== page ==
[E39] Floaty steering at hwy speeds

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"adder1969" wrote

The Maxx is the top of the max performance tire in the Dunlop lineup with very good reviews on TireRack. I wouldn't call them cheap. Besides, I observed the same issue on my previous set of tires - the OEM ContiSportContact.
Pete
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Pete;341397 Wrote: > "pfloding" wrote > > Yeah, but for the other case (pulling to one side) they recommend a > > relatively (compared to the toe-out) large toe-in. BTW, I wonder if > BMW > > loaded down the car as recommended before alignment, and if not using > it > > with the same total load and distribution affects things. Especially > if > > some suspension component is worn out. > > The alignment was done by an indy shop, but they did follow the > procedures, > ie. full tank of gas, loading the car with extra weights, etc. > However, it > is only me driving the car and I weigh 140 lbs. Probably much less > than the > weights required in the procedure. > > After that, I did take it to a BMW dealer and the tech drove it and > said "I > don't know what you're talking about". So, I have a feeling these cars > may > just handle like this. But then again, it's hard to believe with BMW > being > the 'ultimate driving machine' and all. I'm repeating myself here, but > my > old Audi A4q felt more confident at high speed. > > > > I assume the rear axle was checked for wear as well? > > Yes. > > Regards, > Pete
The best thing would be if you could test someone else's car -a car that that person regards as a normal E39. Here in UK doing this is a b-tch due to insurance laws, but the US may be different.
I'm not sure what speeds you drive at, and the condition of the roads there, but my 2002 530i is extremely stable at up to, hrmmm, 90-100 mph. Haven't tried much higher. (On the German Autobahn, naturally)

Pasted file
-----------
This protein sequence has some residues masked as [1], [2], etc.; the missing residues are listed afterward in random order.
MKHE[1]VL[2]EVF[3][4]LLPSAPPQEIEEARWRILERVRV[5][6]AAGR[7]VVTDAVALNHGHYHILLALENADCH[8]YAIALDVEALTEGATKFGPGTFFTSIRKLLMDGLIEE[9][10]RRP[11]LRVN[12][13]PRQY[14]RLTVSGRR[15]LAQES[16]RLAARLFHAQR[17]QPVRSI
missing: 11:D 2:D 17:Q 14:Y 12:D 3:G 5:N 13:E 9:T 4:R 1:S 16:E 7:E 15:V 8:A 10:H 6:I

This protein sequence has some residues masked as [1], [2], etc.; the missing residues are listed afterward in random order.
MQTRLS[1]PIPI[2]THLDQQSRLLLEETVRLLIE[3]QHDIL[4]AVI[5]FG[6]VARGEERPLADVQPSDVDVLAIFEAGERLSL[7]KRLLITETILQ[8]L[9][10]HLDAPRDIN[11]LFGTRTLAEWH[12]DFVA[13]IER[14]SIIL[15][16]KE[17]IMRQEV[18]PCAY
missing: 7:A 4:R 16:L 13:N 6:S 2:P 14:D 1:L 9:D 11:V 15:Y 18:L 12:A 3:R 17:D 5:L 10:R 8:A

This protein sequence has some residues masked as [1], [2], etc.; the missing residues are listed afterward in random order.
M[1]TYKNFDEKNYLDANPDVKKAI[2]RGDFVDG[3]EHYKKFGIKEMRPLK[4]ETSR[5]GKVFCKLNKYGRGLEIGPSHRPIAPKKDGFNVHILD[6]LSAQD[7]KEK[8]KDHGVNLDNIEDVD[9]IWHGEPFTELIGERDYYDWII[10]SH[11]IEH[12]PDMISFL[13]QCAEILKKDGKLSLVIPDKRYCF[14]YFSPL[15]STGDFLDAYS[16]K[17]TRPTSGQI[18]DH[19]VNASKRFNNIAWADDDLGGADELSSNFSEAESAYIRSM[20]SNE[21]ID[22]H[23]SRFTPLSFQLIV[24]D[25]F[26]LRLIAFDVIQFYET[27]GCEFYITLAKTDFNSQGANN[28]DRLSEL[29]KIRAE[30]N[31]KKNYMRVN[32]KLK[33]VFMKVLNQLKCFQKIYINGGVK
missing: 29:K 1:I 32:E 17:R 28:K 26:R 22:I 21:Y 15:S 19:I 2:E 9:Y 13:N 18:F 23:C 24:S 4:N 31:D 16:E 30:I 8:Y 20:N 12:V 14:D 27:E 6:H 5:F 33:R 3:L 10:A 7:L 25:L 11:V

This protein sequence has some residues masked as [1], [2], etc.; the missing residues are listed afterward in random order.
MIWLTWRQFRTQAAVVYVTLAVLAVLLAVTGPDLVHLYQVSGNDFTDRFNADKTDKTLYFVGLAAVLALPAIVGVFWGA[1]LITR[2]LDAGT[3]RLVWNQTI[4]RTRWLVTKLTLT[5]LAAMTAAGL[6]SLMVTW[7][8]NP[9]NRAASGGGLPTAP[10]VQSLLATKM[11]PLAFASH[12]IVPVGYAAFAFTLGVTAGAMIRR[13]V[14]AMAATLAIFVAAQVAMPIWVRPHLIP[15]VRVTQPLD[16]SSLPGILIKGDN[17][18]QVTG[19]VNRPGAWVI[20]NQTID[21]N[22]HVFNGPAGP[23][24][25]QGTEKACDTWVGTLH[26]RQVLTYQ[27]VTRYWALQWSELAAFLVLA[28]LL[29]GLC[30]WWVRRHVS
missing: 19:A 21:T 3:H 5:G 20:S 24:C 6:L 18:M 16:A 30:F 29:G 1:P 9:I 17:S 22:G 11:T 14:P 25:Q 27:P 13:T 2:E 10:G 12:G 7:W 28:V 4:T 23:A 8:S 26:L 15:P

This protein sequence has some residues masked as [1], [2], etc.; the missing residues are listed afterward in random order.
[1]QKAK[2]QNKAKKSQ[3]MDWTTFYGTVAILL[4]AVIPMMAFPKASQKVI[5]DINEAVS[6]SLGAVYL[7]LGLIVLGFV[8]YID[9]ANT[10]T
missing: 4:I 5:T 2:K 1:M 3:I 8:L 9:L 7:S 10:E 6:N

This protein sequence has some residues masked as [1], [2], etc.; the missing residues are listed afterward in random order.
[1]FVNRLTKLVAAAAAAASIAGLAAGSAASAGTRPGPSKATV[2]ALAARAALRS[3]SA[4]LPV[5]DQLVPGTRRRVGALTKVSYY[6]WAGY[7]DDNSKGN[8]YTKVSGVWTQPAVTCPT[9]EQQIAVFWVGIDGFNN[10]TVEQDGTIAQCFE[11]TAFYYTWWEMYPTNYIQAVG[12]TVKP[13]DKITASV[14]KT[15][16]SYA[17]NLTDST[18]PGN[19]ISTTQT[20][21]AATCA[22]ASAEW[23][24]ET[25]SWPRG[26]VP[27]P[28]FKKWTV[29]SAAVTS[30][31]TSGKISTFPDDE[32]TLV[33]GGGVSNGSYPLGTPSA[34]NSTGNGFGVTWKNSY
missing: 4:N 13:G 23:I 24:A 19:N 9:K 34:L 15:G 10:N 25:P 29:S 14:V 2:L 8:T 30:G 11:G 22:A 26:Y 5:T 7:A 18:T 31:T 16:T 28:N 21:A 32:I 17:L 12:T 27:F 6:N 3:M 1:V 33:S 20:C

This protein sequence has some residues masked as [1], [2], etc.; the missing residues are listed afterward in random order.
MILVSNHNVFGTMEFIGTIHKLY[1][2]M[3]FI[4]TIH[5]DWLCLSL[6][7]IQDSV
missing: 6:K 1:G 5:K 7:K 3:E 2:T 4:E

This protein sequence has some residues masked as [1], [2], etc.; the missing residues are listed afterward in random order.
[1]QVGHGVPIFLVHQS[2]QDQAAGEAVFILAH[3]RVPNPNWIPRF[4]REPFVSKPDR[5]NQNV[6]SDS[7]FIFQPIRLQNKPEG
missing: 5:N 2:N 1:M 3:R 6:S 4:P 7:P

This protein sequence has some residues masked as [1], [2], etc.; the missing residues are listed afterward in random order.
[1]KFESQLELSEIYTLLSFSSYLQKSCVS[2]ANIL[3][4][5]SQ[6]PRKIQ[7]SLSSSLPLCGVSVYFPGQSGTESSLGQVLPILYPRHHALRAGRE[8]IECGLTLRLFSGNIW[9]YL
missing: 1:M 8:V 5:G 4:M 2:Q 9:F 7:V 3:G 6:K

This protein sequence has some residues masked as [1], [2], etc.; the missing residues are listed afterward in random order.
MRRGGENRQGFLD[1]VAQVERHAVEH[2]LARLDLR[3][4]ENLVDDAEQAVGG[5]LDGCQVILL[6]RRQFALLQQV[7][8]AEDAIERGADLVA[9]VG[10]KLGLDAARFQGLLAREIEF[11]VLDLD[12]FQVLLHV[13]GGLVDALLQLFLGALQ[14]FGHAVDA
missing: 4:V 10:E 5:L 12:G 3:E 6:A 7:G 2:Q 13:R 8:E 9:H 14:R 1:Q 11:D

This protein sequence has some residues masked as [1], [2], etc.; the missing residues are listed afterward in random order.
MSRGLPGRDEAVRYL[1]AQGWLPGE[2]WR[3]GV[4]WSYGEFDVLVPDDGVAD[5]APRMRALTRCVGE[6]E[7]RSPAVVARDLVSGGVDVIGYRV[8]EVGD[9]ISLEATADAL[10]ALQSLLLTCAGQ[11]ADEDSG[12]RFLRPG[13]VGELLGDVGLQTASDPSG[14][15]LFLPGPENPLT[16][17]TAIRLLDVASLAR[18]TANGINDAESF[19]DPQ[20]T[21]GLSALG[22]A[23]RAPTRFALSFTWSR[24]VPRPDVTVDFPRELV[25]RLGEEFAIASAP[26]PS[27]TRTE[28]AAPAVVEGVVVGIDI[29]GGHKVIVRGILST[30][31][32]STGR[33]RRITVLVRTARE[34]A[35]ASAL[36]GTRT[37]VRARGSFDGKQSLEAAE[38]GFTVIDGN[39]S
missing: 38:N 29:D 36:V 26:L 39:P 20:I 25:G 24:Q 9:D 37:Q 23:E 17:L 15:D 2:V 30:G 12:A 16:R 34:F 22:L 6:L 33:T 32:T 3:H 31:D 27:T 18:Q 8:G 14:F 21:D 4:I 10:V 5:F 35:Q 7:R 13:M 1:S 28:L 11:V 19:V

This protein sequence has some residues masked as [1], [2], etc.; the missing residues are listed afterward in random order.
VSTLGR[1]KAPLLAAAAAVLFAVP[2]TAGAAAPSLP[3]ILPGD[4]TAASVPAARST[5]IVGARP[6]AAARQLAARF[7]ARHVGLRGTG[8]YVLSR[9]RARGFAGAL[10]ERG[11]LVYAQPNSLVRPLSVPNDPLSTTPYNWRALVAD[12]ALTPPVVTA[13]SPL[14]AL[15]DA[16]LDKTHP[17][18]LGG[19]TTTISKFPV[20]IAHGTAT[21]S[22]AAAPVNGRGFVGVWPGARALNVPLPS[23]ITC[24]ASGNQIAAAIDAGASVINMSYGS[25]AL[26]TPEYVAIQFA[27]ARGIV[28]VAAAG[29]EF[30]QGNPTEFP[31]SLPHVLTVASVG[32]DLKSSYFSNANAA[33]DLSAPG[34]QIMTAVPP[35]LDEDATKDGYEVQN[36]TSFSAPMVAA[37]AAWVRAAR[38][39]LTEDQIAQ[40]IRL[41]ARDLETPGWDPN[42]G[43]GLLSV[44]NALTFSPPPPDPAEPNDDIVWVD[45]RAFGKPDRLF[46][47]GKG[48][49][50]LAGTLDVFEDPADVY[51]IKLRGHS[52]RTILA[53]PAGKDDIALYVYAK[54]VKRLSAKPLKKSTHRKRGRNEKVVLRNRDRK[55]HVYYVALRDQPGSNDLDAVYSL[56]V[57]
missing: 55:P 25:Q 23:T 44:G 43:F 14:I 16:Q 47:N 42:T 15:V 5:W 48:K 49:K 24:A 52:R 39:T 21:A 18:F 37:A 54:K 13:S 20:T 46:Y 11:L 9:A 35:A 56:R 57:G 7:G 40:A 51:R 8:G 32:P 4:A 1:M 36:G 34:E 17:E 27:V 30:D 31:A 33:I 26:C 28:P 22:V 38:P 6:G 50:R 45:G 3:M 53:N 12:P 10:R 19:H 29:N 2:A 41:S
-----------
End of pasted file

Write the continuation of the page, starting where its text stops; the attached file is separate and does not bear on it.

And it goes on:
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pfloding
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"pfloding" wrote

One of these days, I might try to test drive another e39 from the BMW dealer's used car lot, if they let me.

I'm talking about speeds of around 90 mph. Roads are smooth.
Pete
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I was specifically thinking about your problem whilst driving the E39 today. I've had E39s now for about 7 years, and I'm so used to them. I did notice a sort of fairly high frequency floating or bobbing at around the 1 Hz mark. I believe this must be a natural fenomenon due to the E39 subframe design? Not sure other car's use this design to isolate from road intrusion? (I'd be happy to be corrected.)
Anyway, I'm used to it, and I don't apply any steering corrections due to it. Perhaps you feel you have to correct the car even though it won't be necessary?
About my own car, I suddenly noticed that the steering felt lighter than it has done lately, at low speed, as I pulled out from my street today. I could more easily feel the center point of the steering, and it centered a bit more willingly (although not perfectly). I could even let the car self-steer along some roads.
All this leads me to suspect the power steering. Perhaps some speed sensitive regulation of the level of assist is not working as it should? (I'm not even sure if I have that or not on this car.)
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"pfloding" wrote

Are you sure it was 1 Hz? That would mean 1 oscillation per second. Definitely not "high frequency" and definitely not something a human can hear or even feel. :)

I don't know. Maybe I am just not used to driving a large car. I mean, if a rental Nissan Sentra can provide me with a more confident straight-on ride behavior, something is not right. Maybe I just need to sell this thing and go back to something smaller.
Pete